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Tx Valve A/C compressor safety circuits

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    Tx Valve A/C compressor safety circuits

    There are several different ways mfg protect compressors from damage when a system is low on refrigerant. With modern cars it is often done with a "controller" and a pressure transducer in the liquid line. A transducer will most often have three terminal and they should NEVER BE SHORTED or jumped. They work on a 5 volt feed and the output varies with pressure. The controller takes inputs from many sensors (outside air temp, evaporator temp and even things like road speed) to decide if the system is operating within the perimeter set by the mfg. To diagnose these you will likely need a scanner and the mfg service manual to find out why it is not working.
    There are several "manual" safeties that use either single action or multi action switches to protect the compressor. Without enough refrigerant, oil will not flow and the compressor will not be cooled. Both lead to major failure.
    The simplest of these safeties is a low pressure switch in the high pressure line. It is normally open (meaning when not pressurized the switch does not conduct) and the switch is set to close somewhere around 35 psi. This will prevent the compressor from operating if the system is almost completely empty but will not protect against a system that is only "low". If the pressure at rest is above the switch setting, once the compressor is activated, the pressure will always rise, so unless the leak is big enough for the compressor to pump the rest of the refrigerant out, and trip the switch, no protection is provided for a low charge. There is also no protection from high pressure damage. Most systems that use a simple low pressure switch also have a some sort of pressure relief valve.
    The next system uses a Binary switch. Like the above, it has a NO (normally open) low pressure switch but the same unit also houses a NC (normally closed) high pressure switch that opens when the high side pressure goes too high (often around 375 psi). This prevents the relief valve from opening and the loss of refrigerant. While it is better than the simple low pressure switch it also does not protect from a low charge, only a almost complete loss of refrigerant. What they do have going for them is that any break in the wiring will prevent the system from operating.
    GM came up with their "thermal limiter" system to try and address a low charge situation. It uses a thermal probe in the compressor on the low side, once the temp in the compressor rises to the set point the switch ( aprox 140 deg F) closes and causes a "short" in the thermal limited fuse, which burns and cuts power to the clutch.
    The last type uses a NC switch in the LOW pressure (suction) side. It uses a relay that once tripped, latches and prevents the compressor from operating. The low pressure switch closes below 10 psi and opens on rising pressure around 30 psi. Because a system at rest will have the pressure above the closing pressure, the relay is not activated. If the system has a full charge, the low side never approaches the switches closing point. If there is a slow leak the low side will drop with the compressor operating. Once it reaches the set value of the switch, the switch closes and pulls the relay in, a 2nd feed hold the relay closed even if the pressure switch opens when the compressor stops. Because the pressure value of the switch is above suction (positive pressure) there must be enough refrigerant in the system to move oil through the system and back to the compressor. This type will shut the compressor off much sooner that a switch in the high pressure line will, often at t point where the system performance is just starting to drop off. Like the thermal limiter described above, if the wire to the switch breaks or falls off the system is left unprotected. There is also no protection from over pressure. The low side relay will stay latched until the power is removed from the A/C circuit, then it will re-set and be ready to latch again if A/C is called for and the problem not fixed.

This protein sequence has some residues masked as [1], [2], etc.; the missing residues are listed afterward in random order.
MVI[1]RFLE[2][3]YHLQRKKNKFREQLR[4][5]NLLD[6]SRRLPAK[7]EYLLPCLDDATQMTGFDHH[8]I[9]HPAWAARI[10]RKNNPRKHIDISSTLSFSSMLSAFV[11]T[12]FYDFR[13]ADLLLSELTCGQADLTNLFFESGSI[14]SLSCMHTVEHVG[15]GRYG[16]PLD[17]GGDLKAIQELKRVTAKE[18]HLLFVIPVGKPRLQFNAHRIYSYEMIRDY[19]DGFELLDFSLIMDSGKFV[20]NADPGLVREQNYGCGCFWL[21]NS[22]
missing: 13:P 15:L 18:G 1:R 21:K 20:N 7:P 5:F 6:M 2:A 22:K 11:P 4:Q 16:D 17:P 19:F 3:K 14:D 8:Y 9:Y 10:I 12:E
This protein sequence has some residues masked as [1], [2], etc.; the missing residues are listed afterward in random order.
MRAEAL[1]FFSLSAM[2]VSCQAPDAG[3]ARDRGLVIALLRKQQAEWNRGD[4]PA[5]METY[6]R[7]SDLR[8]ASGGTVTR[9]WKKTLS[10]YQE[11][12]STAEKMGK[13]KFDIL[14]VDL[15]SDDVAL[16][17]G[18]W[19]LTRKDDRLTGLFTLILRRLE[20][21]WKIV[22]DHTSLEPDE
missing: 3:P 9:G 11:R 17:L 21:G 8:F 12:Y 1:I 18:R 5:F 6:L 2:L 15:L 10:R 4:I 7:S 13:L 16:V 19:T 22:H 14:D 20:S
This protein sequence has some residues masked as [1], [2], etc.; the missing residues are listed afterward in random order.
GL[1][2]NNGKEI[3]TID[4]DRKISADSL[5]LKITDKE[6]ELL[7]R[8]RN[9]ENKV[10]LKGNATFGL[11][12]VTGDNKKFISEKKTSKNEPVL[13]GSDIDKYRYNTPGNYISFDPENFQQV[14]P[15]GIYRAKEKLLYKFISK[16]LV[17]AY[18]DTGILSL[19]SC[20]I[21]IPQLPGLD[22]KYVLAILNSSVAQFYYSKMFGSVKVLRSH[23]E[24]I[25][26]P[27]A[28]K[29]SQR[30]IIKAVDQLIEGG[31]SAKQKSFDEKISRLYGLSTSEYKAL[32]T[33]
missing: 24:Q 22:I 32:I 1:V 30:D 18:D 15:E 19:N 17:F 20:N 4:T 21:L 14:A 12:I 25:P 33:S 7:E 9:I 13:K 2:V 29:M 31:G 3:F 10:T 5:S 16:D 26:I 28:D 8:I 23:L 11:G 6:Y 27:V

The best system will use both the low side suction switch and a binary switch in the receiver. With that, it has a redundant low pressure cut off and high pressure cut-off functions.
    CCOT (orifice tube) systems don't really have a safety system. The clutch cycling switch will open when the low side drops below the sitting but will close when the pressure rises when the compressor stops. It will cycle more and more until the pressure drops below the setting with the compressor off, or after almost all of the refrigerant has been expelled. While the compressor will not run with no refrigerant in the system it will if there is just a small amount.
    Attached Files
    Last edited by Cornbinder89; 06-27-2020, 12:49 PM.